- providing estimated or fixed charges for conveyancing services which may require additional charges for work on a related mortgage loan or repayment, including work done for a lender, unless the publicity makes it clear that additional charges may be payable (e.g. by including a clear statement such as 'excluding VAT, disbursements, mortgage related charges and charges for work done for a lender')
These terms apply to all publicised costs, including those publicised via the internet and online services.
2.2 Publicising free, discounted and pro bono work
Offers of discounts could be misleading if clear details of rates are not included. Similarly, you must only publicise services as being 'free' if they are not chargeable, rather than being conditional upon other factors such as receiving further instructions or other benefits.
If you publicise work as being carried out on a pro bono basis there must be no charges billed to the client, except where a conditional fee agreement is used and the only charges billed are those which your firm receives by way of costs from the client's opponent or other third party, and which are paid to a charity under a fee sharing agreement.
2.3 VAT and disbursements
When giving an estimate or quotation for charges, you should make it clear to your client whether or not VAT is included in the quoted sum (Outcome 8.2). Quotes should be as comprehensive as possible and should be clear as to whether VAT and/or disbursements are included. Where VAT is not mentioned, it should be presumed that the sum is VAT inclusive.
2.4 Advising your client on the basis of cost information
Where you have made it clear in your headline price that it does not represent a fixed charge and excludes certain charges, Outcome 1.13 of the SRA Code requires that you give your client the best possible cost information at the outset, and information about the likely overall cost as the matter progresses. In particular you should take account of IBs 1.13-1.21, which indicate that you should:
- discuss whether the potential outcomes of the client's matter are likely to justify the expense or risk involved, including any risk of having to pay someone else's legal fees;
- clearly explain your fees and if and when they are likely to change;
- warn about any other payments for which the client may be responsible;
- discuss how the client will pay, including whether public funding may be available, whether the client has insurance that might cover the fees, and whether the fees may be paid by someone else such as a trade union;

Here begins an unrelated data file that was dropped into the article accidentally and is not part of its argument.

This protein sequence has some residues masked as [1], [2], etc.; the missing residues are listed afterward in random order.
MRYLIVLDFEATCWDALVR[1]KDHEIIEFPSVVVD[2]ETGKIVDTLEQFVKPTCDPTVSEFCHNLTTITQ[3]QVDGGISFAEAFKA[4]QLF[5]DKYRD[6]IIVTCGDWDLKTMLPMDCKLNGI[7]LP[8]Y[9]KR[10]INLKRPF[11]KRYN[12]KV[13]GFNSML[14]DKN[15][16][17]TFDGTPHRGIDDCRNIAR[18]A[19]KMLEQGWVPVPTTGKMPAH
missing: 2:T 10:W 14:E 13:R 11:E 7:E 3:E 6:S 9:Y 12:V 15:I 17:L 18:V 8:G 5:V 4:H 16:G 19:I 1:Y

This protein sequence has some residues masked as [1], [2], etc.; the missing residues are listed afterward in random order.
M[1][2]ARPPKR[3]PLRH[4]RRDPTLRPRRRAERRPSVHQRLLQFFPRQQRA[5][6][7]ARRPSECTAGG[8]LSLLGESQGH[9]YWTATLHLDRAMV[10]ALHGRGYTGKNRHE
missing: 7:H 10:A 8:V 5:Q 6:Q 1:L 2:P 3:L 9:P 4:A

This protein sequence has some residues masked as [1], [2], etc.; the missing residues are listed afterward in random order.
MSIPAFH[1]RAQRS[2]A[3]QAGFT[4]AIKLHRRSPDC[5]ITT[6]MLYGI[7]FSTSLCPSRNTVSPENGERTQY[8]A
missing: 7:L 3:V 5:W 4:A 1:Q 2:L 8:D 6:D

- where you are acting for a client under a fee arrangement governed by statute, such as a conditional fee agreement, give the client all relevant information relating to that arrangement;
- where you are acting for a publicly funded client, explain how their publicly funded status affects the costs;
- provide the information in a clear and accessible form which is appropriate to the needs and circumstances of the client;
- where you receive a financial benefit as a result of acting for a client, either pay it to the client, offset it against your fees, or keep it only where you can justify keeping it and the client has agreed to the amount; and
- ensure that disbursements included in your bill reflect the actual amount spent or to be spent on behalf of the client
Failure to observe these standards may be regarded as providing inadequate professional services by the Legal Ombudsman.
2.4.1 Referral fees
Where your client has been referred as part of an arrangement with a third party who introduces business to you and/or with whom you share your fees , you must ensure that the agreement is provided to your client in writing (Outcome 9.7). This should include details of the amount of any payment to an introducer.
Where an introducer pays you to provide services to the introducer's customers, you should inform your client of the amount paid for your services, and the amount that the client is required to pay the introducer. Written notice should also include a statement that advice given will be independent, and confirm that information disclosed by the client will not be disclosed to the introducer unless consent is given.
Your client should not have to pay any costs as a direct consequence of a referral. If charges are increased as a result of a referral, you should advise your client as to whether it is in their best interests.
2.4.2 Estimates and fixed charges
You should make it clear that an estimate for charges is not a fixed price - unless it is your intention to charge a price which will not be altered in any circumstances. In such an event, you should not increase charges to your client at a later stage, notwithstanding unforeseen complexity or expense.
You should be mindful that overcharging your client may be deemed professional misconduct. When providing a quote that is not fixed, you should warn your client that if unforeseen complications arise, the estimate may be revised (IB 8.9). You should also advise your client that a quotation will be valid for a fixed period, upon the expiry of which you may issue a revised quotation. You should include this information when publicising charges, to avoid misleading your clients.
'Disbursements' are defined by the Solicitors' Accounts Rules 2011 (SAR) as any sum that you spend or are going to spend on behalf of your client or trust, including any VAT element.